According to The People's Vote campaign, the march is "the biggest demonstration on Brexit yet" and the second biggest demonstration this century behind the 1 million estimated to have protested against the Iraq War in 2003.
The Mirror spoke to two students leading the march behind a People's Vote banner.
Stand-up comedian Eddie Izzard donned a navy suit and waved Union Jack and European flags as he strolled through the capital's streets.
'Both these scenarios are a million miles from what was promised.
The march, which organizers said drew more than 600,000 to west London's Park Lane, was called by People's Vote, a group that's campaigning for the the public to have a say on any final Brexit deal to prevent the ruling Conservative government from forcing it through Parliament.
Mr Longworth said he believes Theresa may will not be able to get a second referendum happen through Parliament and that "she certainly will not get it through without the help of Labour, which would be unprecedented". Everybody needs to know this'.
James McGrory, one of the organizers of the march, told Reuters the public should have the chance to change their minds because the decision will impact their lives for generations.
Grassroots campaign group People's Vote UK, said: "This Government has failed on Brexit: there is no mandate for its vehicle crash proposal or for a disastrous no-deal Brexit".
Some chanted "People's vote!" Police did not provide an attendance estimate.
Co-chair of Southampton for Europe group Charlotte Sunley said: "I am marching because I believe that given the reality of what a deliverable Brexit actually means for our society, a majority of people in the United Kingdom now want the country to stay in the European Union".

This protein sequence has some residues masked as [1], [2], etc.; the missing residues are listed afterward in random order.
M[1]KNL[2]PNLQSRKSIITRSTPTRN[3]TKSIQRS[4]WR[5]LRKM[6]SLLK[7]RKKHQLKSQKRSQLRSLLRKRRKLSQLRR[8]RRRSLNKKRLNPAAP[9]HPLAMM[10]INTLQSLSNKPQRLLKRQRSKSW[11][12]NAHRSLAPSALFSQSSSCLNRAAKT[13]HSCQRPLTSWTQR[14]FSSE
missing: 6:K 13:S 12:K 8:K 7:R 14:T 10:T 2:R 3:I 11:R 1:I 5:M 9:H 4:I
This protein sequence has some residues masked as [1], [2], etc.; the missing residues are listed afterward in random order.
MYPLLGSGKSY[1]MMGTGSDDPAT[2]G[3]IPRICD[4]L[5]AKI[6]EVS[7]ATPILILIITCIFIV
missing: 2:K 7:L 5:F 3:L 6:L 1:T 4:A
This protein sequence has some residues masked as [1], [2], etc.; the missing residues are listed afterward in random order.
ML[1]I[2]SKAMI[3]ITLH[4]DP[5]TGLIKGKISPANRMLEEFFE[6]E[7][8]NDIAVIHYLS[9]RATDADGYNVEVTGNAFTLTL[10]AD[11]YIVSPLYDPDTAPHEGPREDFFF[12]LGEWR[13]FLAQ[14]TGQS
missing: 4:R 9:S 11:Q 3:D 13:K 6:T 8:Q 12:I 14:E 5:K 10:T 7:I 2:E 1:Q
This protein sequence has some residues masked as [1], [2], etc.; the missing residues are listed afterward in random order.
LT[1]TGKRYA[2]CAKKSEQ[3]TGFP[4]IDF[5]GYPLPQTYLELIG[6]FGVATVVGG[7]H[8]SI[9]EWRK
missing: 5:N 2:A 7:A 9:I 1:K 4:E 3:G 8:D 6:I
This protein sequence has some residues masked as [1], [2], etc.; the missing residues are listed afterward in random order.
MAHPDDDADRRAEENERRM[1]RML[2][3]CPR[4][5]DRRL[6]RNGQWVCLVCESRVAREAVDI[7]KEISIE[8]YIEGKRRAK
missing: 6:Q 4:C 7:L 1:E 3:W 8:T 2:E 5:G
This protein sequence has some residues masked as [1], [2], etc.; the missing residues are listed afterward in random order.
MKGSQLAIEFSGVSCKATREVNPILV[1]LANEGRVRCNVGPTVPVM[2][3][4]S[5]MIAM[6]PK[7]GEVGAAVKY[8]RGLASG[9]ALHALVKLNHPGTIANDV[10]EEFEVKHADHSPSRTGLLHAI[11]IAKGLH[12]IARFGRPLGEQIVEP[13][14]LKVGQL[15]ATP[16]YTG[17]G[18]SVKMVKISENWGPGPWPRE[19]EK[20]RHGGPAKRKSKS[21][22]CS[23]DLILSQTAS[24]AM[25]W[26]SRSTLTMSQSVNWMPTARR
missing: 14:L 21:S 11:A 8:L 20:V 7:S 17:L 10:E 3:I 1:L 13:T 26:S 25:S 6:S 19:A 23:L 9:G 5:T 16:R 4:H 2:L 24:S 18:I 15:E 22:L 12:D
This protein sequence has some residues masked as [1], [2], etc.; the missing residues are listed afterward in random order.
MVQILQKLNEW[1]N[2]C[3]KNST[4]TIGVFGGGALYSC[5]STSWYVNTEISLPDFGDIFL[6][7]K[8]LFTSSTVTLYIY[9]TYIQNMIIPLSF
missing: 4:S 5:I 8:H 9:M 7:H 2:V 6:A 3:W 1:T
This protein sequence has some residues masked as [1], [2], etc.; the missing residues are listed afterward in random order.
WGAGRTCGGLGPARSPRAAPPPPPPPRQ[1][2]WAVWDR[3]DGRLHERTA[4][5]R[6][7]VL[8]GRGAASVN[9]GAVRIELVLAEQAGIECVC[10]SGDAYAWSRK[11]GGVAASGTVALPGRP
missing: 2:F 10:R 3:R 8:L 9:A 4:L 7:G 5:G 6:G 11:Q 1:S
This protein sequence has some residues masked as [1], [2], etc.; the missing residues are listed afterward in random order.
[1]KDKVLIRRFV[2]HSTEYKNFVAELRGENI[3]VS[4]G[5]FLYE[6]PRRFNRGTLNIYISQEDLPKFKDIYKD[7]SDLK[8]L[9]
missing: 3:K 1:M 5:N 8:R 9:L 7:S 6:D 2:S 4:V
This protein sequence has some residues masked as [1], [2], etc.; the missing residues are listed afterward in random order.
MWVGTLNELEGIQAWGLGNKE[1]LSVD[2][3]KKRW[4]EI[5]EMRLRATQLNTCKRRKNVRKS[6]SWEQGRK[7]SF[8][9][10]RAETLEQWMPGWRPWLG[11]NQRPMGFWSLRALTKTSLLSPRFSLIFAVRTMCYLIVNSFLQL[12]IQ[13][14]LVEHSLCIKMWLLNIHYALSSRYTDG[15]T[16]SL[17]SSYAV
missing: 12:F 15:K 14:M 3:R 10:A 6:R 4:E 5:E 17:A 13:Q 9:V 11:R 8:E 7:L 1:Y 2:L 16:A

The household names were also joined by TV and radio presenter Mariella Frostrup and Sadiq Khan, who took to the stage and addressed the crowds.
The protesters waved the blue and gold flag of the European Union and held up "Bollocks to Brexit" banners under sunny skies to call for another referendum on the eventual deal on how Britain will leave the world's biggest trading bloc.
A no-deal Brexit could create chaos at the borders and in the economy.
May said at an inconclusive European Union summit in Brussels this week that she would consider a longer post-Brexit transition period - one that could keep Britain aligned to European Union rules and obligations for more than two years after its March departure. See PA story POLITICS Brexit Protest.
"This week's fresh chaos and confusion over Brexit negotiations has exposed how even the best deal now available will be a bad one for Britain", Labour Peer Andrew Adonis said.
Organizers handed out postcards for people to write to their local lawmakers demanding a final say on the Brexit deal, which remains under negotiation between the United Kingdom government, led by Prime Minister Theresa May, and the European Union.